- The bimodal approach, which involves a long, predefined period of secluded work and leaves the rest of the time for everything else.
- The rhythmic approach that suggests some sort of time boxing, in which intervals of deep work and other work take turns.
- The journalistic approach, where the idea is to make use of unused or unexpected time slots (like commuting times) for deep work.
#4: Actionable Advice
Minimalist vs. Boring
It is important to understand that “minimalist” is not to be confused with “boring”. The goal is not to provide a grey cubicle with no stimulation at all. Instead, provide a space that allows you to fill it with your own ideas. Provide a platform for those ideas, such as a wide, empty desk, or white walls or whiteboards. Consider light and warm natural tones for walls and furniture. Cream, beige, and light gray can be combined with natural wooden furniture and a few plants. When adding some colorful accents, make sure they are muted, like in a watery light blue, a pale sage green, or a vanilla yellow. And just pick one accent color—that should suffice.
The workspace should leave room for your imagination. It should be a blank stage for placing your own ideas, instead of presenting you with tons of stimulating ideas that might suppress the emersion of new ones.
Look at Best Practice Examples
Looking at some exemplary minimalist office spaces will illustrate the power of reduced office interiors and provide you with ideas for designing your own.
To get even more inspiration and ideas for minimalist office spaces, feel free to check out Dezeen’s blogpost on minimalist office spaces, which presents 12 offices from around the world, or this blogpost on 10 minimalist home offices.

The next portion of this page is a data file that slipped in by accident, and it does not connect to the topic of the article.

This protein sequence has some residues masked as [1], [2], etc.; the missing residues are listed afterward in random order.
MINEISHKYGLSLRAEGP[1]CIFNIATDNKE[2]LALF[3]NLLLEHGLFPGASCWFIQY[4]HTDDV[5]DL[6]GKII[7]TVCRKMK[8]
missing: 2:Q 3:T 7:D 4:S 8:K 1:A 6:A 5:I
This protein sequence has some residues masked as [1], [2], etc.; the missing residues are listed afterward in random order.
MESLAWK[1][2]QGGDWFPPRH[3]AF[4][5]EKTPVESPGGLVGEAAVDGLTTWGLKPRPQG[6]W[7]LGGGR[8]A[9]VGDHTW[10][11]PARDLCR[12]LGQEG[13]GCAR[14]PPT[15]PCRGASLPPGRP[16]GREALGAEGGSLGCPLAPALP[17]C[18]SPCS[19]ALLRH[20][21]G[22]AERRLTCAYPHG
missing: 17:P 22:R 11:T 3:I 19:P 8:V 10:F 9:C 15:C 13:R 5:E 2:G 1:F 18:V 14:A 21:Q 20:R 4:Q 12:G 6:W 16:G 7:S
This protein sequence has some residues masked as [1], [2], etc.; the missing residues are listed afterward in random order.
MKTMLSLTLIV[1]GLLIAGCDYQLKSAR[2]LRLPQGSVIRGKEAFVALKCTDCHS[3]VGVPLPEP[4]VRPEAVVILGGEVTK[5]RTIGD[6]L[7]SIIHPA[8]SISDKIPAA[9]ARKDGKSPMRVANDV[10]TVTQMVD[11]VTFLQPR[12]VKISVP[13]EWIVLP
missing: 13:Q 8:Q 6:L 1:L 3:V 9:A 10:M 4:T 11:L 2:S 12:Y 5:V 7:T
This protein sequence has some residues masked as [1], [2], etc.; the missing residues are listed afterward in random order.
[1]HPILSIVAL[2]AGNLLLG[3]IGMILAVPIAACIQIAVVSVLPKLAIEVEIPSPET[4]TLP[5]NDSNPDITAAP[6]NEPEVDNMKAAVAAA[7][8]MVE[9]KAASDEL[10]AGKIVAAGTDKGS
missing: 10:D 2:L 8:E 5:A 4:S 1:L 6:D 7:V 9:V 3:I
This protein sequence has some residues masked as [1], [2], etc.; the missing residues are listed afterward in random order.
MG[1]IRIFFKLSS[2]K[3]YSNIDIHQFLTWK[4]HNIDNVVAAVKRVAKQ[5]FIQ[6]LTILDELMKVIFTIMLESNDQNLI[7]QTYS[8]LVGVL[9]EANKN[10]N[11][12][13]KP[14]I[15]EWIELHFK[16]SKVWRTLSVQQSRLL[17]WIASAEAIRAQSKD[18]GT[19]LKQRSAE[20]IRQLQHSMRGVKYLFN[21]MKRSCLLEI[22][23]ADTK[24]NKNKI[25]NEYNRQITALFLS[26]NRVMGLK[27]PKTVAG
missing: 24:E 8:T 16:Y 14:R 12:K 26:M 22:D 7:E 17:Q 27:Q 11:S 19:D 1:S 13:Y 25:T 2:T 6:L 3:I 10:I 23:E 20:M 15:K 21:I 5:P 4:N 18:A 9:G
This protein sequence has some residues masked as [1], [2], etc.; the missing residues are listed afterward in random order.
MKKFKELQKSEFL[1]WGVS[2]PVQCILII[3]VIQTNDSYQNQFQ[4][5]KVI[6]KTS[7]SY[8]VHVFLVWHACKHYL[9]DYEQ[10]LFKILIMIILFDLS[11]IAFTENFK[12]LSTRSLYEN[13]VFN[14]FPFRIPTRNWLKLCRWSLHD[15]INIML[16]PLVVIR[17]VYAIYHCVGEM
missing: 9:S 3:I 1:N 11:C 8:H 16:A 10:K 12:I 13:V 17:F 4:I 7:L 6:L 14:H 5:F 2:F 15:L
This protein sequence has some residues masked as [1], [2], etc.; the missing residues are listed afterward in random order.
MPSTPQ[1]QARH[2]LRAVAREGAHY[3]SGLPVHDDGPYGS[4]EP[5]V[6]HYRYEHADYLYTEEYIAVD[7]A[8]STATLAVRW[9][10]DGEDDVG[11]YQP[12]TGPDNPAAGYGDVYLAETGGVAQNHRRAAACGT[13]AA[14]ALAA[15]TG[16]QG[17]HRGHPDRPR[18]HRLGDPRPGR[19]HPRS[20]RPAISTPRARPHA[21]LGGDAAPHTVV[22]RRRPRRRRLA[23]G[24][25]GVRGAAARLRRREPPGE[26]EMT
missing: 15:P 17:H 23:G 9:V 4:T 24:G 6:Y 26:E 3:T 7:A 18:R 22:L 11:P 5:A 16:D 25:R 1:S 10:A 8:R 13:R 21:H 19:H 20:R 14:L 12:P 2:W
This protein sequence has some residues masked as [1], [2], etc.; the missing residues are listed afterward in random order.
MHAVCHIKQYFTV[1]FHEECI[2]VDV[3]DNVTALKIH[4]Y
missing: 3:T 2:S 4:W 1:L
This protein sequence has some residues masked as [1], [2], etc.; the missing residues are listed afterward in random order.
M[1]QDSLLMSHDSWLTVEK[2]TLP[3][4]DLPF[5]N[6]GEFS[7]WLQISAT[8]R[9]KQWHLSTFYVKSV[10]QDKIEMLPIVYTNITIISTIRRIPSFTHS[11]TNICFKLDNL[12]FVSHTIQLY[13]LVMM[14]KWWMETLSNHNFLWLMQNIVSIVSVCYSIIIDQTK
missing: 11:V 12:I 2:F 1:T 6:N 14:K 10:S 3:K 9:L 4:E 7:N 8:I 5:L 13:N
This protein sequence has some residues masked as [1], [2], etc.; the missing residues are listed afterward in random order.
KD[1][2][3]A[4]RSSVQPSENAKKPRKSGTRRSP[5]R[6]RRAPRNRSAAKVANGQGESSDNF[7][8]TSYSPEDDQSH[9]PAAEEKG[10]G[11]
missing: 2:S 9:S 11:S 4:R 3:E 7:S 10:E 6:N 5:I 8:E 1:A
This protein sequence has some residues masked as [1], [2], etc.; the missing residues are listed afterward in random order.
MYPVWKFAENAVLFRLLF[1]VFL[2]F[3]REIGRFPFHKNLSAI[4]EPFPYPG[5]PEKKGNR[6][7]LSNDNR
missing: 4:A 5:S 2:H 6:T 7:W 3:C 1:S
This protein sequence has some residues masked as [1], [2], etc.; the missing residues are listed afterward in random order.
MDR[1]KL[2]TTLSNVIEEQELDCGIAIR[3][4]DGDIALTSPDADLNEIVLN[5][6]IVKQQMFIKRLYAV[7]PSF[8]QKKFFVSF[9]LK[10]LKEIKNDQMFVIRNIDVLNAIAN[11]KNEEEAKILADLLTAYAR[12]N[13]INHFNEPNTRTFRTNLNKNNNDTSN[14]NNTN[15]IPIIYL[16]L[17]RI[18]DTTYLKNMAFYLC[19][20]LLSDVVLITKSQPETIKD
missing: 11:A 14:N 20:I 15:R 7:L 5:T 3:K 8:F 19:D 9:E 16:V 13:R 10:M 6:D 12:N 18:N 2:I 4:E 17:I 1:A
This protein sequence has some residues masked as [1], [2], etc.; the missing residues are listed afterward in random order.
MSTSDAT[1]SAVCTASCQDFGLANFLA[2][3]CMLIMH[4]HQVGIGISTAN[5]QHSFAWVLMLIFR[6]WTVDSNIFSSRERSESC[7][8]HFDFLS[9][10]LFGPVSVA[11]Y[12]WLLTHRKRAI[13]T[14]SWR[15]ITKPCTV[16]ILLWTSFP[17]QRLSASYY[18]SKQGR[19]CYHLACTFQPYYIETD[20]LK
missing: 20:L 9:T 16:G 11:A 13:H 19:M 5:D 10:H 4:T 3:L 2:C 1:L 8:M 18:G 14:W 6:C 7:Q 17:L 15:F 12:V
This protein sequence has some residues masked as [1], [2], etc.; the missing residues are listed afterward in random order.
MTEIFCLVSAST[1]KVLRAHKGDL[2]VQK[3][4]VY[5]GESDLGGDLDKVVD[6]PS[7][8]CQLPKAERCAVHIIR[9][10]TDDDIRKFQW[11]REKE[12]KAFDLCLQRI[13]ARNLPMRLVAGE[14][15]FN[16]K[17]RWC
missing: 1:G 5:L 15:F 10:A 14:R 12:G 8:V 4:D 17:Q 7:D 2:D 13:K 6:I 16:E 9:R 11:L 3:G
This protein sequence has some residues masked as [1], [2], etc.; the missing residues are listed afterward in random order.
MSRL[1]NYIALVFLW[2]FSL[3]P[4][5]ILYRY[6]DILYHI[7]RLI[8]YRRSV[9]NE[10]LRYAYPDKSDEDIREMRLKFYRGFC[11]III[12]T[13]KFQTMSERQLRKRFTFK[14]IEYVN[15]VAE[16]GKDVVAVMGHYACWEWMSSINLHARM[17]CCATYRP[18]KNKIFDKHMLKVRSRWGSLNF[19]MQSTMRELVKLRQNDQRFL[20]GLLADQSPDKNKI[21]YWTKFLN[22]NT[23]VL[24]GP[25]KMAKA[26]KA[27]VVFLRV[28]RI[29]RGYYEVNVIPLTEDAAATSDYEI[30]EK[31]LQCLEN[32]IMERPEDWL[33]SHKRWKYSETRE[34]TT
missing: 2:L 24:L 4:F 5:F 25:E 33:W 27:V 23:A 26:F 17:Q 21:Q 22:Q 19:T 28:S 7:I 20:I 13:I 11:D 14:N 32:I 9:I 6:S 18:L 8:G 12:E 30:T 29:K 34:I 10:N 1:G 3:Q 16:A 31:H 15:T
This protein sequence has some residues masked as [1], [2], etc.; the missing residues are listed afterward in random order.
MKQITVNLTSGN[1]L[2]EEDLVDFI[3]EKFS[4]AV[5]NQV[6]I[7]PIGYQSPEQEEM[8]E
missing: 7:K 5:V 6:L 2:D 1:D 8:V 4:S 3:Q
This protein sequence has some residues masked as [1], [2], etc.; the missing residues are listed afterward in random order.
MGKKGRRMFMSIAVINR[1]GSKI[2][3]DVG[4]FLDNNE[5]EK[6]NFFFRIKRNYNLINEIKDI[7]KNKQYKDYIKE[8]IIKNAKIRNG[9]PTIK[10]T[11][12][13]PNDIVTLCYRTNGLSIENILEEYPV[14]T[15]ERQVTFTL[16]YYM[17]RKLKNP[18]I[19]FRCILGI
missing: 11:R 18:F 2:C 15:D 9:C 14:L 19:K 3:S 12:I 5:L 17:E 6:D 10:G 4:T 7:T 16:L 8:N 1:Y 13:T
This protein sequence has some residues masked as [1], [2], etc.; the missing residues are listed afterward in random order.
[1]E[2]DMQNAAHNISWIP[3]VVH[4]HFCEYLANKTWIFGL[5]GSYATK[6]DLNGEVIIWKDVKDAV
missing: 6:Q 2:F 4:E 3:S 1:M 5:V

Another great example for minimalist workspace interior is the so-called “white room” at Stanford’s d.school
At Stanford’s School of Design Thinking (d.school) you can find one room that is completely white; with the only furniture being a white Ottoman and walls covered with whiteboard-paint. According to director George Kembel it is the school’s most used space. There is no distraction, ideas can be captured immediately on the walls, and it’s “the ideas that become the color of the space”. Read the full story of the White Room at Fast Company.
#5: Further Reading
There is a multitude of resources that you might want to refer to in order to get a better understanding of the relevance and impact of the discussed concepts on your creativity and your work environment.
Get the book “Deep Work: Rules for Focused Success in a Distracted World” (2016) by Cal Newport. It will provide you with valuable insights on how to create the perfect work environment for focused work. Buy on Amazon*
*This is an affiliate link. If you buy through this link I will get a small commission at no extra cost for you.
There are also several relevant studies on the concept of design fixation that can be consulted to scientifically explain the benefits of a minimalist workspace. You might want to look for example, into the following papers: “Design Fixation” by David Jansson and Steven Smith, or “Variances in the impact of visual stimuli on design problem solving performance” by Gabriela Goldschmidt and Maria Smolkov.
Yes, sometimes we need colorful and playful stuff, but you should not forget about the risks of too much stimulation, and the power of a minimalist office design for deep, focused creative work.